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Does the new SEC approach to custody push investment advisors from CEXes to OTC trading?

February 21, 2023

The SEC recently proposed expanding and enhancing qualified custodians when registered investment advisers manage assets on behalf of investors.
Finery Markets’ non-custodial multi-dealer marketplace could benefit from the proposal in the long run, as institutional trading shifts towards electronic OTC markets.

What exactly happened?

Gary Gensler, the chairman of SEC, made a statement related to crypto assets:

“Make no mistake: Today’s rule, the 2009 rule, covers a significant amount of crypto assets. As the release states, “most crypto assets are likely to be funds or crypto asset securities covered by the current rule.” Further, though some crypto trading and lending platforms may claim to custody investors’ crypto, that does not mean they are qualified custodians. Rather than properly segregating investors’ crypto, these platforms have commingled those assets with their own crypto or other investors’ crypto. When these platforms go bankrupt — something we’ve seen time and again recently — investors’ assets often become property of the failed company, leaving investors in line at the bankruptcy court.

Make no mistake: Based upon how crypto platforms generally operate, investment advisers cannot rely on them as qualified custodians.”

What does that mean for institutional crypto trading?

This could have major implications for institutional crypto trading. Currently, most CEXes in crypto combine trading, clearing, and custody together, unlike traditional capital markets, where these are separated. The proposal enhances the protections that investors receive through the custody process to help ensure that their assets are properly segregated, which helps protect their assets should the adviser or custodian go bankrupt. According to SEC rules, “investment advisers” are required to hold assets with a “qualified custodian” in a client’s name. Investment advisor means not only people who advise clients about their investments, but also firms who manage funds, including some hedge funds and mutual funds.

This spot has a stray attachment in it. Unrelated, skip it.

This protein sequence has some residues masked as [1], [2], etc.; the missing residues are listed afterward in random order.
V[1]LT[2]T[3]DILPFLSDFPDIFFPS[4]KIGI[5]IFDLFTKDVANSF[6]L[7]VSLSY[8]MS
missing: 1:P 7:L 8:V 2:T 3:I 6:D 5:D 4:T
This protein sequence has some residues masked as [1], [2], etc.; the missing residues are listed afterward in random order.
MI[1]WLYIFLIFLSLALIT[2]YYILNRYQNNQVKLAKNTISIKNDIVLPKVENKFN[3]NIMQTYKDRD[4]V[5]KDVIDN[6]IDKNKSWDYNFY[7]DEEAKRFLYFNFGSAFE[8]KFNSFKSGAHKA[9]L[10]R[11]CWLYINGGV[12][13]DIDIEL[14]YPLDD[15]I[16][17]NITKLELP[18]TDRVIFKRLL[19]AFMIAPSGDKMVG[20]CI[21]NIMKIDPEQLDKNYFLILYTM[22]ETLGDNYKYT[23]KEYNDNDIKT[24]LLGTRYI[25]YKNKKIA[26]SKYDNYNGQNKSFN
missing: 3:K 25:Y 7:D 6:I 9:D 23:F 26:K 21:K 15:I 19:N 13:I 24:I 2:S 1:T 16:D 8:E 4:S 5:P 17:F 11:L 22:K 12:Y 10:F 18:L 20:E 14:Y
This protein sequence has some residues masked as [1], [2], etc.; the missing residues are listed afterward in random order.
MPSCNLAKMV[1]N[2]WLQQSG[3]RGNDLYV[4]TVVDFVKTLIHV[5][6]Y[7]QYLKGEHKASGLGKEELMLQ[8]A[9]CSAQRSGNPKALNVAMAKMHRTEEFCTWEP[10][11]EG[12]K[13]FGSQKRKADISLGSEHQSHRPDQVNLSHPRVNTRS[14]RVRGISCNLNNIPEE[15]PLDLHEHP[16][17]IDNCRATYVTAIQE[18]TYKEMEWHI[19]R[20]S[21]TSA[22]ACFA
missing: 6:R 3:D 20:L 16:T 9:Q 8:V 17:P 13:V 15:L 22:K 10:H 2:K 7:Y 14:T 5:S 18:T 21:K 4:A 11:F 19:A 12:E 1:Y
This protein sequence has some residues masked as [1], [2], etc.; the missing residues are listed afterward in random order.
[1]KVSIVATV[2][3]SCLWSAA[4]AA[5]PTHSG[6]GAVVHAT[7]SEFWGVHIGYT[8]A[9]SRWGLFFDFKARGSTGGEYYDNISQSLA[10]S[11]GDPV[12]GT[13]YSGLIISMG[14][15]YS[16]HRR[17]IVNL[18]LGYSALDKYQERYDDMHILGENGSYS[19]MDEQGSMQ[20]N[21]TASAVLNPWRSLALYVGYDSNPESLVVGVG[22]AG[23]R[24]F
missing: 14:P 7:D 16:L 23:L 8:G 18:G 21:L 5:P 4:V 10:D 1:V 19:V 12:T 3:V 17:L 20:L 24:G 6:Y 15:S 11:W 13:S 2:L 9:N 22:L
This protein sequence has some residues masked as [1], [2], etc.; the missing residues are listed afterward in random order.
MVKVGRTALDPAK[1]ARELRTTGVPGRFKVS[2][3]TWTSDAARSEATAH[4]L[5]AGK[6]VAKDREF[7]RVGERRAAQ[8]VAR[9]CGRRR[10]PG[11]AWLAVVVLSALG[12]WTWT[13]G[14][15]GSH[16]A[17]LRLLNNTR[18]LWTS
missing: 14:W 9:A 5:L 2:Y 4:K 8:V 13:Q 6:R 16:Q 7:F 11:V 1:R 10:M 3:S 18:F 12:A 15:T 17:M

Given Gensler’s statement, investment advisors will not be able to operate via centralized exchanges in its current form. In the short-term, we share Commissioner Hester Peirce’s concerns that “these statements encourage investment advisers to back away immediately from advising their clients with respect to crypto.”

However, in the long-run, crypto is surely here to stay, and we believe a large portion of institutional demand will try to find a compliant way to operate in crypto and meet the “qualified custody” rule. We have been always advocating an institutional trading shift from retail-focused CEXes towards more matured elements of market structure like electronic multi-dealer or single dealer-platforms. Of course, we never expect this might be forced by a regulatory action.

What does it mean for Finery Markets?

Finery Markets is a custody-agnostic multi-dealer platform for institutional crypto trading. By utilizing Finery Market’s electronic marketplace, investment advisors can comply with the SEC requirements and hold assets with any qualified custodian of their choice.

The SEC will soon start a 60-day comment period on the proposal once it is published in the Federal Register, so keep an eye out for any developments.

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